From CSFs to KPIs: The ABCs of Strategic Planning

By Mitchell Goozé

People ask me about KPIs all the time. KPIs, of course, are key performance indicators. And each of those three words is important in understanding what they should be for your company.

Let’s start with that middle word, performance. Measuring performance requires that you know what it is you’re trying to accomplish. And knowing that requires a framework that you and your people can work from. The framework I recommend starts with articulation of a goal or goals, best set by the owners of the company. In a privately held company, this can be just one person. In a partnership, this will require agreement by the partners, and, in a multi-shareholder company, this is the purview of the board of directors.

In every event, a goal must be articulated. In the event you have more than one goal, it is imperative that the goals not be mutually exclusive. That is, if you accomplish one of the goals, it is, by definition, then impossible to accomplish the other.

Once you have your goal(s) set, it is incumbent on the management team to develop a strategy to accomplish those goals within the environment your company operates. That environment includes those things you can control, such as your capabilities, and those things you cannot control, such as the actions of your competitors, the economy, regulations, and so on. Strategy development is the purview of the executive team.

Once a strategy is created, you can then identify critical success factors (CSFs) – which are necessary and sufficient so that if they’re accomplished, then your strategy will be executed and therefore your goal will be achieved. Identifying these CSFs is vitally important to achieving your goal because they are the things you must do.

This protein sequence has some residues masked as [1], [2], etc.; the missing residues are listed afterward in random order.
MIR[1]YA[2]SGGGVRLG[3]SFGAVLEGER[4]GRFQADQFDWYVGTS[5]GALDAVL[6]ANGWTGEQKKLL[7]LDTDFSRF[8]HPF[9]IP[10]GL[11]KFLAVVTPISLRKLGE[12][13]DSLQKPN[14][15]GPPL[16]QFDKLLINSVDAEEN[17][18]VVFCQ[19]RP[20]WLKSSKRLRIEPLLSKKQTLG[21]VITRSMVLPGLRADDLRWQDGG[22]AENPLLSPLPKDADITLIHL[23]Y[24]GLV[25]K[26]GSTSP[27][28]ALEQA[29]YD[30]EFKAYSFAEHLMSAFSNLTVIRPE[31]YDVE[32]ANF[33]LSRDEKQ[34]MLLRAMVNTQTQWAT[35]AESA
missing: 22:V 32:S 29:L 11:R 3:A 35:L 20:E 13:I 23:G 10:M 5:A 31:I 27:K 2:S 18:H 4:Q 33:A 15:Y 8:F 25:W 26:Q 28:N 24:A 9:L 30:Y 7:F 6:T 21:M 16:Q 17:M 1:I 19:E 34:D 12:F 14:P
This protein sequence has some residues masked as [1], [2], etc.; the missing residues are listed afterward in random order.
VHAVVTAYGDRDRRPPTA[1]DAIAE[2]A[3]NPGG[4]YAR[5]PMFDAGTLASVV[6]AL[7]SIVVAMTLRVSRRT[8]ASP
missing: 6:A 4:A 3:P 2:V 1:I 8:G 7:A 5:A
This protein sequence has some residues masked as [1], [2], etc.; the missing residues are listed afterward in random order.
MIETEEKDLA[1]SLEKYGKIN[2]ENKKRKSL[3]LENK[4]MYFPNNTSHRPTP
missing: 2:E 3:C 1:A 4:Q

To implement these CSFs, you will also identify those key activities (KAs) that are required to assure the critical success factors are accomplished. Each key activity should be tied to one or more of the critical success factors so there is a causal link between them. Thus, if the key activities are performed, the critical success factors are accomplished, the strategy is executed and the goal is achieved.

Finally, key performance indicators (KPIs) are your tool for monitoring the key activities.

The second question asked about KPIs is what tools you can use to measure them. There’s a lot of talk about dashboards and scorecards, and the two terms are often used interchangeably. I think not. A scorecard tells you how the game turned out. A dashboard is a real-time indicator of what is going on. So, if KPIs are your method for monitoring the key activities, then your dashboard should consist of your method for observing those KPIs.

Dashboards can be web-based and highly sophisticated, and they can be built using simple tools like Excel. The important thing is that they are reflective of your KPIs in “real time” with sufficient information so you know if action needs to be taken to keep your company on track to achieve its goal(s).

A recognized expert in marketing, innovation and leadership, strategic positioning, and customer relationships, Mitch Goozé is an experienced general manager and leader with operating experience in the high-technology and consumer products industries. Mr. Goozé has served as a member of the Board of Directors of several major private companies and is a Certified Speaking Professional (CSP) who’s been named Marketing Resource of the Year by Vistage International. Contact him at
Originally published: Feb 14, 2012

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